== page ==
Are soft drinks a dangerous source of benzene exposure? Nutrition Diva takes a closer look.
Q. "I recently read that the preservatve sodium benzoate reacts with vitamin C to produce benzene and that soft drinks (which contain both) may contain dangerous amounts of benzene. Is this really something to worry about or just another scary myth?"
A. Like many urban legends, this one contains a mixture of truth and hyperbole. It's absolutely true that sodium benzoate, a preservative that's widely used and considered safe, reacts with ascorbic acid, or vitamin C, to produce the highly toxic compound benzene. And it's also true that many soft drinks contain both ingredients. However, federal testing of soft drinks found the levels of benzene to be well below the threshold of safety.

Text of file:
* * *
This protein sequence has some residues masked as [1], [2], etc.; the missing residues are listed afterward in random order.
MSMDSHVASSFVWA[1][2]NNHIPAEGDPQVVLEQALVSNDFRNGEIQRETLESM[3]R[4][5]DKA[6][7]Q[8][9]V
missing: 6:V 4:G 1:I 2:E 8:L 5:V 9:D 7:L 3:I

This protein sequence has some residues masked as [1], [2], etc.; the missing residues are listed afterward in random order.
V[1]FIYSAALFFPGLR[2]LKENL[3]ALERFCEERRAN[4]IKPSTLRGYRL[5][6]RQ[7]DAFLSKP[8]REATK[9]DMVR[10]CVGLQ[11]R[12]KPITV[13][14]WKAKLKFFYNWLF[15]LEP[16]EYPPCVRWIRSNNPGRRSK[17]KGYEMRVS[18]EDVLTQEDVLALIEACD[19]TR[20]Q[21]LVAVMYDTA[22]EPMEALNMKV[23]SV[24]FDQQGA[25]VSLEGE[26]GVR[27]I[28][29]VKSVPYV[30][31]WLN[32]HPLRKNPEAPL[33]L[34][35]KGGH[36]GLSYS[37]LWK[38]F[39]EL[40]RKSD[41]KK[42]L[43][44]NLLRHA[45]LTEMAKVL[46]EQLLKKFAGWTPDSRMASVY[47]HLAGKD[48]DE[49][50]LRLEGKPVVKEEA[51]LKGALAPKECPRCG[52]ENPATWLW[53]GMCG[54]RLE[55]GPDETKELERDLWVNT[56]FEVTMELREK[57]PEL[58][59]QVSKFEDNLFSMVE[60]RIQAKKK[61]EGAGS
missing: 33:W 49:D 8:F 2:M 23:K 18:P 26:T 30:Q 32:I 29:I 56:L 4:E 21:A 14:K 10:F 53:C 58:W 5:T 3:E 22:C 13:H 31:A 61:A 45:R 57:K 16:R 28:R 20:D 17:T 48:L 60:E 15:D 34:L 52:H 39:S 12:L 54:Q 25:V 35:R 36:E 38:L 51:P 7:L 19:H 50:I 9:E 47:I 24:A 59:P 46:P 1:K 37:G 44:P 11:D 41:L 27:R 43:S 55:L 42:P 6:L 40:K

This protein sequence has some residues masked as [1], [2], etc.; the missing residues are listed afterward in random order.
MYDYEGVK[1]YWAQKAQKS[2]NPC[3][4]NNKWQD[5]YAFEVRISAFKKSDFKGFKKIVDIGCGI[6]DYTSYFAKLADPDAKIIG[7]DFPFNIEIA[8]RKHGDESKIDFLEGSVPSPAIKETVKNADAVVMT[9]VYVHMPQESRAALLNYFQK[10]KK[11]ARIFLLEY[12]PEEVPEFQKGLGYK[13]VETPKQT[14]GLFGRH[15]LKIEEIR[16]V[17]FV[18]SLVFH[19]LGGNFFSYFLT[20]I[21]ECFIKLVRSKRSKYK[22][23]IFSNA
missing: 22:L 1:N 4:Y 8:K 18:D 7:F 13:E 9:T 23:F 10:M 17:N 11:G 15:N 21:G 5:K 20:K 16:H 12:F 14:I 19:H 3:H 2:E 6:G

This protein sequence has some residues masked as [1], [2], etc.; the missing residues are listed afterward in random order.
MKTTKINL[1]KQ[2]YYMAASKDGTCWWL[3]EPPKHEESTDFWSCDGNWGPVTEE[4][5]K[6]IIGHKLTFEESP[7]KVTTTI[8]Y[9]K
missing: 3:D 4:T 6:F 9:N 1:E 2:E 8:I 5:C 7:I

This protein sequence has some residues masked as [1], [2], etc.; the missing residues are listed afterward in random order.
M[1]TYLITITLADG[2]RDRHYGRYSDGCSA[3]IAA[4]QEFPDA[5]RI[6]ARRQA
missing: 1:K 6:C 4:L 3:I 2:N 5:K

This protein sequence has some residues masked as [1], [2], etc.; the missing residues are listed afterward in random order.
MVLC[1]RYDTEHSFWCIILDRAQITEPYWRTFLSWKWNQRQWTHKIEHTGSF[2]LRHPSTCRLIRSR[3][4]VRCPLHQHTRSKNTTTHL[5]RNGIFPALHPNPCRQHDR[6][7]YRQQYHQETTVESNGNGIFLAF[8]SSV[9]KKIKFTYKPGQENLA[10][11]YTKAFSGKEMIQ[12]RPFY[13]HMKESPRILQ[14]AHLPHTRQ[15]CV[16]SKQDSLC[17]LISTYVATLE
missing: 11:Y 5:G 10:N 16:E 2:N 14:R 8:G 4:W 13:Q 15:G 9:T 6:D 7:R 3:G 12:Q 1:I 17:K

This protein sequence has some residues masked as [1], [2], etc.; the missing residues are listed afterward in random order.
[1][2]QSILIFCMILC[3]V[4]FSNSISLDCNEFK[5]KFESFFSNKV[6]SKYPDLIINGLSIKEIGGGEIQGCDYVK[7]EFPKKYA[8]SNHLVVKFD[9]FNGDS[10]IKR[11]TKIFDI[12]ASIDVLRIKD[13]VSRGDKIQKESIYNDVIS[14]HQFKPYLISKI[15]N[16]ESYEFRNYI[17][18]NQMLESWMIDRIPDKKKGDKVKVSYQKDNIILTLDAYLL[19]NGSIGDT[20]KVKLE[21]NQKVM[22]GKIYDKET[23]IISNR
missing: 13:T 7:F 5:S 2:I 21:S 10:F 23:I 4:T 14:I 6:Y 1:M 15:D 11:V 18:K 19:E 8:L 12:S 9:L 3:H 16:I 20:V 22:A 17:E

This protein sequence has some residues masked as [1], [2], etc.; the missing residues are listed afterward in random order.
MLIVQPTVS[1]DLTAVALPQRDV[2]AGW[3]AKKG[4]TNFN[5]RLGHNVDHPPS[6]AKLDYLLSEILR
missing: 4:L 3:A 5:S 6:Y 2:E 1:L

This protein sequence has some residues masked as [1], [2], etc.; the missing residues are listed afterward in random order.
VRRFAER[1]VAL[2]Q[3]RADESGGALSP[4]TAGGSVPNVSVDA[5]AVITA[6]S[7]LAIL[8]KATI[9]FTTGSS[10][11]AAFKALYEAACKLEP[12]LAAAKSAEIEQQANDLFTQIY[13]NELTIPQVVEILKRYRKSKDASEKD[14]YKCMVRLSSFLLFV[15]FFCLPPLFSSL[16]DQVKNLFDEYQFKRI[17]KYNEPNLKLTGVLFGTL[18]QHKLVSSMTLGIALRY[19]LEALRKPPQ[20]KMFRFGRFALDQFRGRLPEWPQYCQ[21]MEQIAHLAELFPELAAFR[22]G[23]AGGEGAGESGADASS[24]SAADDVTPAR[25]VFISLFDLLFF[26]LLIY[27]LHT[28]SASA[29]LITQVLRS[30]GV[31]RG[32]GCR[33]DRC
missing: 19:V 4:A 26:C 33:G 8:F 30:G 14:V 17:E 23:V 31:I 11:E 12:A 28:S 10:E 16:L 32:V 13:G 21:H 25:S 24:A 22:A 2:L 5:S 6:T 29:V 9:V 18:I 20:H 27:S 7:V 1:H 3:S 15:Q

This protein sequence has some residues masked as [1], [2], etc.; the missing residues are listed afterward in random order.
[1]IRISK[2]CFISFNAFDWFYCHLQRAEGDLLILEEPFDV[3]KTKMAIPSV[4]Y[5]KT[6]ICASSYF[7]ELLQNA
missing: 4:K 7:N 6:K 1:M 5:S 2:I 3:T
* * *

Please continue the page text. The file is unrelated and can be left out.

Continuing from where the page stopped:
Although any amount of benzene in a soda sounds a little scary, it's important to put these things into perspective.
When it comes to avoiding benzene, soft drinks aren't your biggest worry. Inhalation of fumes from gasoline, tobacco or wood smoke, and occupational exposure are the primary culprits. Contamination of soil or ground water around industrial plants is also a concern - something that the EPA keeps a close eye on.
See also: Is Your Drinking Water Safe?
And when it comes to reasons to limit your consumption of soft drinks, I think the harmful effects of the sugar and/or artificial sweeteners are probably more of a threat than a tiny amount of benzene.